Install Ubuntu 20.04 Server on KVM

Ubuntu Server on KVM

In this tutorial, we will review the installation procedure for standing up an Ubuntu 20.04 server on KVM. We will focus specifically, on version 20.04 of the OS. However, these instructions will work for installing older or newer versions of the Ubuntu OS provided you have access to the .iso file. Having said that, it is important to note here that Ubuntu 20.04 will reach end-of-life (EOL) on April 2025.

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This means that Ubuntu 20.04 will receive security updates and critical bug fixes from Canonical, the company that develops Ubuntu, until that date.

After April 2025, Ubuntu 20.04 will no longer receive security updates or support from Canonical. This could potentially leave your system vulnerable to security risks, so it is recommended to upgrade to a newer version of Ubuntu or to an LTS version that is still supported by Canonical.

It is also worth noting that there is an extended security maintenance (ESM) program for Ubuntu 20.04 that provides security updates for an additional three years beyond the end of life date, but this requires a paid subscription to the Ubuntu Advantage program.


The process of installing Ubuntu 20.04 server on KVM (Kernel-based Virtual Machine) using the command line interface is pretty straightforward. This article will outline the steps.

Ubuntu 20.04 server on KVM

Image by Panumas Nikhomkhai from Pexels

Ubuntu 20.04 server on KVM: Installing KVM

The process of installing Ubuntu 20.04 server on KVM (Kernel-based Virtual Machine) using the command line interface is pretty straightforward. This article will outline the steps.

First, make sure that your system has KVM installed. There are several articles at that go into detail about the KVM installation on various Linux distributions (See suggested articles below). This article will provide a more abbreviated version and an alternate way to install Ubuntu 20.04 server from the command-line (CLI) or the terminal.

To install KVM or check if it’s installed, run the following command in the terminal.

					$ sudo apt-get install -y qemu-kvm libvirt-daemon-system libvirt-clients bridge-utils virtinst cpu-checker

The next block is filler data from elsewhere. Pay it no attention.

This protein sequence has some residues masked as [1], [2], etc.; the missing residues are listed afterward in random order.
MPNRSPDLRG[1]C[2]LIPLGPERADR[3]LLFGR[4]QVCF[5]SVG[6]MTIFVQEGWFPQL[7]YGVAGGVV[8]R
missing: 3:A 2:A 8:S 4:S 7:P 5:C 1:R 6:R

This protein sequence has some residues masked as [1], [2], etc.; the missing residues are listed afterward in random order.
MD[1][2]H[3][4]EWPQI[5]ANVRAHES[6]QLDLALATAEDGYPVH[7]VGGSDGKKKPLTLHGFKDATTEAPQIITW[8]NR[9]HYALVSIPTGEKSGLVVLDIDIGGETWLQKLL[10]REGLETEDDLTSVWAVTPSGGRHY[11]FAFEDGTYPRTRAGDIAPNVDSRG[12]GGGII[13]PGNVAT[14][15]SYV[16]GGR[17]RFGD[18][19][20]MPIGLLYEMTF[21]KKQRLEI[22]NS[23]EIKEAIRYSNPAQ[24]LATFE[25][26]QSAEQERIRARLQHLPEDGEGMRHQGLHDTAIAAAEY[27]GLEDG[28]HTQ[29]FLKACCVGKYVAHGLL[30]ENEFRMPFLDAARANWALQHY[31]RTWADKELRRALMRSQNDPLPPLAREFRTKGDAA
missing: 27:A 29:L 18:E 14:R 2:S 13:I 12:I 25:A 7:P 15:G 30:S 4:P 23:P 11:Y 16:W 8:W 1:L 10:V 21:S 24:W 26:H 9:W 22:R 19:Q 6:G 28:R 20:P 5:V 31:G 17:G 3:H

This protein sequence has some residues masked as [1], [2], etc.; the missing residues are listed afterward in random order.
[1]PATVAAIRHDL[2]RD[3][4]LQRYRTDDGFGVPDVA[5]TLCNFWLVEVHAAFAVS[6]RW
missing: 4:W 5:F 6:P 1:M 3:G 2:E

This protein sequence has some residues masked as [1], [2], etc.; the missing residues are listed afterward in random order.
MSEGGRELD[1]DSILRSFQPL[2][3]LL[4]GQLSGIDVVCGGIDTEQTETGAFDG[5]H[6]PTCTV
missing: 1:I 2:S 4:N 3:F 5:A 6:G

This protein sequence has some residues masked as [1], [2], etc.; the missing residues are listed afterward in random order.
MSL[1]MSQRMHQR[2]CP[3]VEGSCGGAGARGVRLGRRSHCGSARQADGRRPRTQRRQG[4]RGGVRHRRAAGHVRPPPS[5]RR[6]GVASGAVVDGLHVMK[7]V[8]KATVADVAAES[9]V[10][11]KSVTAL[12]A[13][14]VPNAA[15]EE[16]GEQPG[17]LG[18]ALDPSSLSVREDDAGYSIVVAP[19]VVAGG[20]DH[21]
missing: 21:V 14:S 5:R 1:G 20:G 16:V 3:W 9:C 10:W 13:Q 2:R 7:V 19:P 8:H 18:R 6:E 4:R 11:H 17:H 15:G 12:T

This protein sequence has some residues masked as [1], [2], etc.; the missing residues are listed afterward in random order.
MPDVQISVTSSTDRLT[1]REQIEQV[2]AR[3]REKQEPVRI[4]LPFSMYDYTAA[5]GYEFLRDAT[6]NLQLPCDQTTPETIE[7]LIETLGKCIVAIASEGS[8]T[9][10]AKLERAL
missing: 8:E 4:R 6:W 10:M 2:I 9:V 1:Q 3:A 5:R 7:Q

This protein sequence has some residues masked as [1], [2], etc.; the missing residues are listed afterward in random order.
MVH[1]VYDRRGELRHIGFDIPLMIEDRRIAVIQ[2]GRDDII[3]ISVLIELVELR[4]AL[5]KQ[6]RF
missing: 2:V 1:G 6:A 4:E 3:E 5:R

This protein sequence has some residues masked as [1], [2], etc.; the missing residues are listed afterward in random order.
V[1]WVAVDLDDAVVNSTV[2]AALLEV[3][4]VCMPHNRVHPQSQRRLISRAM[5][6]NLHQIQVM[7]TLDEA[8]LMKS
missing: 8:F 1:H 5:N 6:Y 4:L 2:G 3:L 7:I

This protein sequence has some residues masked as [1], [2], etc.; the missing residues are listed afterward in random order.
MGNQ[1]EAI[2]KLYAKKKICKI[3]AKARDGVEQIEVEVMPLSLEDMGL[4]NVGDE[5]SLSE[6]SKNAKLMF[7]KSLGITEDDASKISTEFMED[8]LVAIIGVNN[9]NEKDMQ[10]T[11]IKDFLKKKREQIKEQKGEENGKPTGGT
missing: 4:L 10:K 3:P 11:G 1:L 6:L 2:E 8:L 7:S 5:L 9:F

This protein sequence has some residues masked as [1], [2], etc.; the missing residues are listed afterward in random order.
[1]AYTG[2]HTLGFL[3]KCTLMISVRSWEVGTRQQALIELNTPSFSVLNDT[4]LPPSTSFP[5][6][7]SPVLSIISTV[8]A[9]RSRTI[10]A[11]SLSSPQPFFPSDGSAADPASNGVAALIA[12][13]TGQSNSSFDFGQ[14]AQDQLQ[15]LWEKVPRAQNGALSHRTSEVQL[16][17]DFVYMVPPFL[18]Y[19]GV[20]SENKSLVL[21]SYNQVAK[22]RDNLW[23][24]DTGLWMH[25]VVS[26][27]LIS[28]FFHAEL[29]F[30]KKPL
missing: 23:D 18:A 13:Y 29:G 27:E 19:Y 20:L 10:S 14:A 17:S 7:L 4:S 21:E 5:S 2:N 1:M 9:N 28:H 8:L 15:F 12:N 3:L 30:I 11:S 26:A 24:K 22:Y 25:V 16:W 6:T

Creating a Virtual Machine (VM)

Once KVM is installed, create a new virtual machine by running the following command.

					$ sudo virt-install --name=ubuntu20.04 --memory=2048 --vcpus=2 --cdrom=/path/to/ubuntu-20.04.iso --disk size=20 --os-variant=ubuntu20.04 --graphics none --location=/dev/cdrom --network bridge=br0 --console pty,target_type=serial

Replace /path/to/ubuntu-20.04.iso with the actual path to the Ubuntu 20.04 server ISO file on your system.

In the above command, we are creating a virtual machine named “ubuntu20.04” with 2GB of RAM and 2 vCPUs. The ISO file is mounted as a CD-ROM, and a 20GB disk is created for the virtual machine. We are using the --os-variant=ubuntu20.04 option to specify the operating system variant, and the --graphics none option to disable graphical interface. We are also using the --network bridge=br0 option to attach the virtual machine to a bridge network called “br0”. Finally, we are using the --console pty,target_type=serial option to enable the serial console for the virtual machine.

Completing the Install and Accessing the VM

Press Enter to start the installation process. The installer should launch and you can proceed with the Ubuntu 20.04 server installation as you would on a physical machine.

Once the installation is complete, the virtual machine will automatically reboot. You can then log on to the virtual machine using the console by running the following command.

					$ sudo virsh console ubuntu20.04


That’s it! You have successfully installed Ubuntu 20.04 server on KVM. Was this article helpful to you? If so, leave us some feedback in the comments section. We’d love to hear from you.


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